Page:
Signage has long been a fixture of how we find our way through physical spaces, ever since the earliest roads crisscrossed civilizations. Today, digital signs are becoming ubiquitous across shopping centers, university campuses, and especially transit systems, with the New York City subway recently introducing countdown clocks that display service advisories on a ticker along the bottom of the screen, just below train arrival times.

Digital signs can deliver critical content at important times, such as during emergencies, without the limitations imposed by the static nature of analog signs. News tickers on digital signs, for instance, can stretch for however long they need to, though succinctness is still highly prized. But digital signage’s rich potential to deliver immersive content also presents challenges when it comes to content modeling and governance.

Are news items delivered to digital signs simply teaser or summary versions of full articles? Without a fully functional and configurable digital sign in your office, how will you preview them in context before they go live? To solve this problem for the New York City subway, the Metropolitan Transportation Authority (MTA) manages all digital signage content across all signs within a central Drupal content management system (CMS), which synthesizes data such as train arrival times from real-time feeds and transit messages administered in the CMS for arbitrary delivery to any platform across the network.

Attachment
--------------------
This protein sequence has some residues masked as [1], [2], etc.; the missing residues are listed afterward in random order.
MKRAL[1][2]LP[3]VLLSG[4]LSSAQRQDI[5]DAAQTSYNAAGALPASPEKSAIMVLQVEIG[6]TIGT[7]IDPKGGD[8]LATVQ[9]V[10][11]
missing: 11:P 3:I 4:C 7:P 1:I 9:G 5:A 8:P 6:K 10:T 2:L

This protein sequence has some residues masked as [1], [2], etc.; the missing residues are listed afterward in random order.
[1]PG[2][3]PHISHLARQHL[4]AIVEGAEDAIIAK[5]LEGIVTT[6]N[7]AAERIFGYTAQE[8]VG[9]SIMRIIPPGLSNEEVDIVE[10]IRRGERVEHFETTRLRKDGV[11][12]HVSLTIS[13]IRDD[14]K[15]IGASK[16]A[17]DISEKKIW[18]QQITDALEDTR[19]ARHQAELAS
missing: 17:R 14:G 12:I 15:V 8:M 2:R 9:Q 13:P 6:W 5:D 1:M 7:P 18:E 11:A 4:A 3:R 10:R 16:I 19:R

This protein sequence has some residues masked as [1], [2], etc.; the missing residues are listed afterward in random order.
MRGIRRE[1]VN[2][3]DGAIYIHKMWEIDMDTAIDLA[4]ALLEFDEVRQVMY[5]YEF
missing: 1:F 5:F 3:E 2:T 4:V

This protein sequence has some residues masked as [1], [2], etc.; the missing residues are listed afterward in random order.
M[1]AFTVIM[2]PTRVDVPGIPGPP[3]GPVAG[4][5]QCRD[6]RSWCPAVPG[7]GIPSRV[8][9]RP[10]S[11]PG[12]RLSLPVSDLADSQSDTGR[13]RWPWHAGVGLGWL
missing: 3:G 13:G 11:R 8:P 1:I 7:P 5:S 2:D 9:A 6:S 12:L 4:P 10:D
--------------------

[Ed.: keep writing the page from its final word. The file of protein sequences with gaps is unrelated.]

How to present content items in digital signs also poses problems. As the following figure illustrates, do you overtake the entire screen at the risk of obscuring other information, do you leave it in a ticker that may be ignored, or do you use both depending on the priority or urgency of the content you’re presenting?

While some digital signs have the benefit of touch screens and occupying entire digital kiosks, many are tasked with providing key information in as little space as possible, where users don’t have the luxury of manipulating the interface to customize the content they wish to view. The New York City subway makes a deliberate choice to allow urgent alerts to spill across the entire screen, which limits the sign’s usefulness for those who simply need to know when the next train is arriving in the interest of more important information that is relevant to all passengers—and those who need captions for loudspeaker announcements.